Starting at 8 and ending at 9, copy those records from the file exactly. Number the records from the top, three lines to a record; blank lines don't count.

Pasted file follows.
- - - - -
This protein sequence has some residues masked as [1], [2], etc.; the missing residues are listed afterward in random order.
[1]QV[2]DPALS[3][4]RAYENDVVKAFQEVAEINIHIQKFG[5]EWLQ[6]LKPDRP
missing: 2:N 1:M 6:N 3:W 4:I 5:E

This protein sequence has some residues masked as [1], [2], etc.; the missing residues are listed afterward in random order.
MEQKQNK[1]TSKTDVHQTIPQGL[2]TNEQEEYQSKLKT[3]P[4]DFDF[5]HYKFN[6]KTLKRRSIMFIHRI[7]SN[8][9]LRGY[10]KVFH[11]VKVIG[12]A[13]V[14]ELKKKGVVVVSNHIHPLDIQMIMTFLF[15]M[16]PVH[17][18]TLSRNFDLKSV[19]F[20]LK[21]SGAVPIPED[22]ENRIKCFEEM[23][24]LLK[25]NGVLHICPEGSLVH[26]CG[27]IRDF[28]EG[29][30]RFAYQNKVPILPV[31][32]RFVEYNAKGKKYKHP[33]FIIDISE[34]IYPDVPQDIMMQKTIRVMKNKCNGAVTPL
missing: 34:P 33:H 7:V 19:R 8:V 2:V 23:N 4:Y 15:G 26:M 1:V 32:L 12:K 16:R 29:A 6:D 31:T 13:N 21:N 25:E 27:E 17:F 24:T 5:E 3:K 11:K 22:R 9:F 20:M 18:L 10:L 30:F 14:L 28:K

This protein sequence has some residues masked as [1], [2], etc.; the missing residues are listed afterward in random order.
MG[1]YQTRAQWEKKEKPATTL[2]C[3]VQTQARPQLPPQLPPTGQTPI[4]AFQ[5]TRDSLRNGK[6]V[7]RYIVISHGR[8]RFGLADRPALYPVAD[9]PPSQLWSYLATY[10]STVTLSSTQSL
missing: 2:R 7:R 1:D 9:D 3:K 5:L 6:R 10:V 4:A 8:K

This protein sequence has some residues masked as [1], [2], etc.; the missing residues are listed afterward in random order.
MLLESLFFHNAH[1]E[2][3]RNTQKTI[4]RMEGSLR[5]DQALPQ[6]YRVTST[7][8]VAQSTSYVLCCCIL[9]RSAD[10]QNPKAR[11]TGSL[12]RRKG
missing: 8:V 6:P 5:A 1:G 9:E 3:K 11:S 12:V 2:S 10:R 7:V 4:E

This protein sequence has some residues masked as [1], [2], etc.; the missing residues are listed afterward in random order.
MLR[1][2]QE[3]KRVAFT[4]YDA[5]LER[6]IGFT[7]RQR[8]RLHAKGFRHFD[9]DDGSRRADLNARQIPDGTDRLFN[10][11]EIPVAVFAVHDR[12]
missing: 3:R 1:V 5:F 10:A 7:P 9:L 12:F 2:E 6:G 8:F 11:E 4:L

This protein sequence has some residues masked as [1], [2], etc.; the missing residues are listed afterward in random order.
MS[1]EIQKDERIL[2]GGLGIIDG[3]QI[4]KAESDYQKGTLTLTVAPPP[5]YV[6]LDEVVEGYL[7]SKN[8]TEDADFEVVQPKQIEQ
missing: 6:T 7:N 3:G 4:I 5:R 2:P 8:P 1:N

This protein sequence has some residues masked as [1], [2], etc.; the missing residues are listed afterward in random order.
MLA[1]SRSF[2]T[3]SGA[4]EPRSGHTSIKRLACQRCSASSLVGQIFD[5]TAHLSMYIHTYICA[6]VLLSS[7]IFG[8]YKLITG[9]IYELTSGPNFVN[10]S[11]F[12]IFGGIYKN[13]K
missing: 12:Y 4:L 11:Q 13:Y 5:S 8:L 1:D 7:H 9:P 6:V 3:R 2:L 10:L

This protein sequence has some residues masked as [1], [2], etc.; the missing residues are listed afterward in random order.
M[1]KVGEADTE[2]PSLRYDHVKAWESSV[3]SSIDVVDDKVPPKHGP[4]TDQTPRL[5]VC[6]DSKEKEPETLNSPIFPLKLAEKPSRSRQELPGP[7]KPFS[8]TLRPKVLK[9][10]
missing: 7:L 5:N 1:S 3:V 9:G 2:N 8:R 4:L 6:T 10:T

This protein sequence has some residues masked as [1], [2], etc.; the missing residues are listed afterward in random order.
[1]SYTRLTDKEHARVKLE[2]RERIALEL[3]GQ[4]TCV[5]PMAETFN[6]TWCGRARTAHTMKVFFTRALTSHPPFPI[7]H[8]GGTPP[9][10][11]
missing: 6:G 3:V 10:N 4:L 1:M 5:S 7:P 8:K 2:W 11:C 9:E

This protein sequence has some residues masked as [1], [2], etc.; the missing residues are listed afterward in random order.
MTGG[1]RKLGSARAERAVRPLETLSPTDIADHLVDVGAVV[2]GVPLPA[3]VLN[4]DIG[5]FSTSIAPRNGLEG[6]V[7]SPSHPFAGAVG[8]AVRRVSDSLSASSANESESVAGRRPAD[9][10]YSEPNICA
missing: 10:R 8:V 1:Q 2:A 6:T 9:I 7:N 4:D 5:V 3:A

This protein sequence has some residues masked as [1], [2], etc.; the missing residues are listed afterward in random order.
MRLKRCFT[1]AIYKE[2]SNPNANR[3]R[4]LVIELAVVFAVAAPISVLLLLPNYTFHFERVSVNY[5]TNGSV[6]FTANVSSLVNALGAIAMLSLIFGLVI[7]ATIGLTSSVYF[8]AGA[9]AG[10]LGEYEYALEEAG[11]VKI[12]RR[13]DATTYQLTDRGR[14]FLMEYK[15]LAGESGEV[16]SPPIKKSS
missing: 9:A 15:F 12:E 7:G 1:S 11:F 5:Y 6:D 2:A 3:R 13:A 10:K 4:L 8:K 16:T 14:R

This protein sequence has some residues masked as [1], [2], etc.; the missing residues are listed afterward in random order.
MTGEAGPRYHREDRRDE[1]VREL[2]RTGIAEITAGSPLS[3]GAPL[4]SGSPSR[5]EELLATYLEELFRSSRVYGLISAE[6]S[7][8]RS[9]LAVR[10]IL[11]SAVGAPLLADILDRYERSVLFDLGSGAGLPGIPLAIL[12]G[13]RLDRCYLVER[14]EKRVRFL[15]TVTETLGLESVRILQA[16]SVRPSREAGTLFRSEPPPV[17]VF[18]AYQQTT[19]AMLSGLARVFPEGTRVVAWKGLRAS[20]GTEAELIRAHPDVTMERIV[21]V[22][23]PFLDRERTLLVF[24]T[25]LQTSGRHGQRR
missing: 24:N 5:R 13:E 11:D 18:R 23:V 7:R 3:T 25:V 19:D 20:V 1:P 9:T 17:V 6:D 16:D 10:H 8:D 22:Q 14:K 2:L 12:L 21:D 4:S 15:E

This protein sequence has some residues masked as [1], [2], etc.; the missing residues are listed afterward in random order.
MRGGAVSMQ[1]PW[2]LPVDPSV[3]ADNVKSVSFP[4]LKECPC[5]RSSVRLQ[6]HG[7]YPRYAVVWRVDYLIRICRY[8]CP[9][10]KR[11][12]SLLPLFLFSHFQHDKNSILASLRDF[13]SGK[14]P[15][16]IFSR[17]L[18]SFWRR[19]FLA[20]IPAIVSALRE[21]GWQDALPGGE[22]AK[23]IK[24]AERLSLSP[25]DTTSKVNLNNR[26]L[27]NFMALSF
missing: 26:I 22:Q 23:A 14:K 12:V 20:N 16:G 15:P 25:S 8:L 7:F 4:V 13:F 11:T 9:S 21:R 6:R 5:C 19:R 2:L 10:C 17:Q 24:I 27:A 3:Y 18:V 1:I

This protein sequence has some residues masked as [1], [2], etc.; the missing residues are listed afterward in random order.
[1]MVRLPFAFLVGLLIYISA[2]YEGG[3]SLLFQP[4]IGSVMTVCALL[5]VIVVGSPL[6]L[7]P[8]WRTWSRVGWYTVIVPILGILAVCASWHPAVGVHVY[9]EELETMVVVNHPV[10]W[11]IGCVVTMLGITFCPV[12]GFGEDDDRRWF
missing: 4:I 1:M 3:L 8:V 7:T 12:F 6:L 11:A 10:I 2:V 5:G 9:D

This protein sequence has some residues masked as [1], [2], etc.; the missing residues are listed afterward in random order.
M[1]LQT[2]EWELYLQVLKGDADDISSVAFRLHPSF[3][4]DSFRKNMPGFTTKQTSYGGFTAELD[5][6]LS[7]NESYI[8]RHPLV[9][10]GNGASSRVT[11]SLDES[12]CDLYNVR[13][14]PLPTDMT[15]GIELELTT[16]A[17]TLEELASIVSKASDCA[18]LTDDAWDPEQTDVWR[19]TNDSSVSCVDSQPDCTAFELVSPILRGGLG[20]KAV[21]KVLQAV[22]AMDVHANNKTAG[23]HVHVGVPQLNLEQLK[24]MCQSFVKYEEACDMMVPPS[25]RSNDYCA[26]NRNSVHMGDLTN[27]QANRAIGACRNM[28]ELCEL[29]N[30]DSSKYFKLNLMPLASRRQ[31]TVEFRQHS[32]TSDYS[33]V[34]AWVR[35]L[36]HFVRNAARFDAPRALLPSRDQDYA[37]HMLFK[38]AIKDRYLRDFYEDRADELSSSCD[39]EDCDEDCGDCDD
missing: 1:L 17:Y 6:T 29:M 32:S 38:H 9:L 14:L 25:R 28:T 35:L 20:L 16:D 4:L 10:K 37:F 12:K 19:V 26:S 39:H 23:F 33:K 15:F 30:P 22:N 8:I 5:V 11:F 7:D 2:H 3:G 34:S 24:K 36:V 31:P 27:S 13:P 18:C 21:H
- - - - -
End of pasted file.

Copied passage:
This protein sequence has some residues masked as [1], [2], etc.; the missing residues are listed afterward in random order.
M[1]KVGEADTE[2]PSLRYDHVKAWESSV[3]SSIDVVDDKVPPKHGP[4]TDQTPRL[5]VC[6]DSKEKEPETLNSPIFPLKLAEKPSRSRQELPGP[7]KPFS[8]TLRPKVLK[9][10]
missing: 7:L 5:N 1:S 3:V 9:G 2:N 8:R 4:L 6:T 10:T

This protein sequence has some residues masked as [1], [2], etc.; the missing residues are listed afterward in random order.
[1]SYTRLTDKEHARVKLE[2]RERIALEL[3]GQ[4]TCV[5]PMAETFN[6]TWCGRARTAHTMKVFFTRALTSHPPFPI[7]H[8]GGTPP[9][10][11]
missing: 6:G 3:V 10:N 4:L 1:M 5:S 7:P 8:K 2:W 11:C 9:E